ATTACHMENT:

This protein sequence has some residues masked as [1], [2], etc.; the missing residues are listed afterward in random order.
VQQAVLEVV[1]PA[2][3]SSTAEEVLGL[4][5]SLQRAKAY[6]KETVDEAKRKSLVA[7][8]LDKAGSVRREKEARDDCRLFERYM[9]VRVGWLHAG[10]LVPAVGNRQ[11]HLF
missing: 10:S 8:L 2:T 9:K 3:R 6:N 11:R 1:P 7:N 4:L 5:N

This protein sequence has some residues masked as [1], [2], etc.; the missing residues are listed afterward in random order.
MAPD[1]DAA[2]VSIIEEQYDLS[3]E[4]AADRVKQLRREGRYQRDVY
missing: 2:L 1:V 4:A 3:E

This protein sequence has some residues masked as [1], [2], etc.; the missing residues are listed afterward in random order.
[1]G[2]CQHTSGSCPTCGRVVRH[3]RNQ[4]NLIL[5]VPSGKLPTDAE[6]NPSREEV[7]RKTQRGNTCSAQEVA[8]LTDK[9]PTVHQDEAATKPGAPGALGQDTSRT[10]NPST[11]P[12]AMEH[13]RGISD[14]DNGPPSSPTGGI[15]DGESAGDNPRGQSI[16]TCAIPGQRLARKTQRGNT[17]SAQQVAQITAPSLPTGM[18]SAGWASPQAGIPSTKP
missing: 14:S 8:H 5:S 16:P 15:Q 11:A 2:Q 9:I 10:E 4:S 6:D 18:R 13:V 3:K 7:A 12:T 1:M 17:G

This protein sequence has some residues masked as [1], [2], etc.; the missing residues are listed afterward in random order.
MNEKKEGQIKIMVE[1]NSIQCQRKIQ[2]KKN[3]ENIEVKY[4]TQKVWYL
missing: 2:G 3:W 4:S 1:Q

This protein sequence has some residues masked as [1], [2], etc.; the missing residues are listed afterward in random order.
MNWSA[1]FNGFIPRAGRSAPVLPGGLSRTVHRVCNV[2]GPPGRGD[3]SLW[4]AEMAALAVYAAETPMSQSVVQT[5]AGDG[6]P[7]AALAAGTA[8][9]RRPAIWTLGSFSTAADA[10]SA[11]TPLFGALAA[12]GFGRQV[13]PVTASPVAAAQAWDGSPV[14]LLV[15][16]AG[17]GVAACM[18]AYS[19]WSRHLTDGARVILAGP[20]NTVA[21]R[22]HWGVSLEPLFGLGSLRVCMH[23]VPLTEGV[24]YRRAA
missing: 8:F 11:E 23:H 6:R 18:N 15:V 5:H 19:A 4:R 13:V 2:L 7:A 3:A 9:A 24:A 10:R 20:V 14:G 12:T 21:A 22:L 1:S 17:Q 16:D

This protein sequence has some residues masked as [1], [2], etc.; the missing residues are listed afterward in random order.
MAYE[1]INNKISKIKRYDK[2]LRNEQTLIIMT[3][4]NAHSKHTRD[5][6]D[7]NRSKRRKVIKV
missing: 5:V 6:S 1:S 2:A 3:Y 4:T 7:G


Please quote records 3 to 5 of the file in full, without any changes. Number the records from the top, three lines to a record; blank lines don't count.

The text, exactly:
This protein sequence has some residues masked as [1], [2], etc.; the missing residues are listed afterward in random order.
[1]G[2]CQHTSGSCPTCGRVVRH[3]RNQ[4]NLIL[5]VPSGKLPTDAE[6]NPSREEV[7]RKTQRGNTCSAQEVA[8]LTDK[9]PTVHQDEAATKPGAPGALGQDTSRT[10]NPST[11]P[12]AMEH[13]RGISD[14]DNGPPSSPTGGI[15]DGESAGDNPRGQSI[16]TCAIPGQRLARKTQRGNT[17]SAQQVAQITAPSLPTGM[18]SAGWASPQAGIPSTKP
missing: 14:S 8:H 5:S 16:P 15:Q 11:A 2:Q 9:I 10:E 4:S 6:D 18:R 13:V 3:K 7:A 12:T 1:M 17:G

This protein sequence has some residues masked as [1], [2], etc.; the missing residues are listed afterward in random order.
MNEKKEGQIKIMVE[1]NSIQCQRKIQ[2]KKN[3]ENIEVKY[4]TQKVWYL
missing: 2:G 3:W 4:S 1:Q

This protein sequence has some residues masked as [1], [2], etc.; the missing residues are listed afterward in random order.
MNWSA[1]FNGFIPRAGRSAPVLPGGLSRTVHRVCNV[2]GPPGRGD[3]SLW[4]AEMAALAVYAAETPMSQSVVQT[5]AGDG[6]P[7]AALAAGTA[8][9]RRPAIWTLGSFSTAADA[10]SA[11]TPLFGALAA[12]GFGRQV[13]PVTASPVAAAQAWDGSPV[14]LLV[15][16]AG[17]GVAACM[18]AYS[19]WSRHLTDGARVILAGP[20]NTVA[21]R[22]HWGVSLEPLFGLGSLRVCMH[23]VPLTEGV[24]YRRAA
missing: 8:F 11:E 23:H 6:R 18:N 15:V 5:H 19:A 4:R 13:V 2:L 7:A 3:A 9:A 24:A 10:R 20:V 14:G 12:T 21:A 22:L 1:S 17:Q 16:D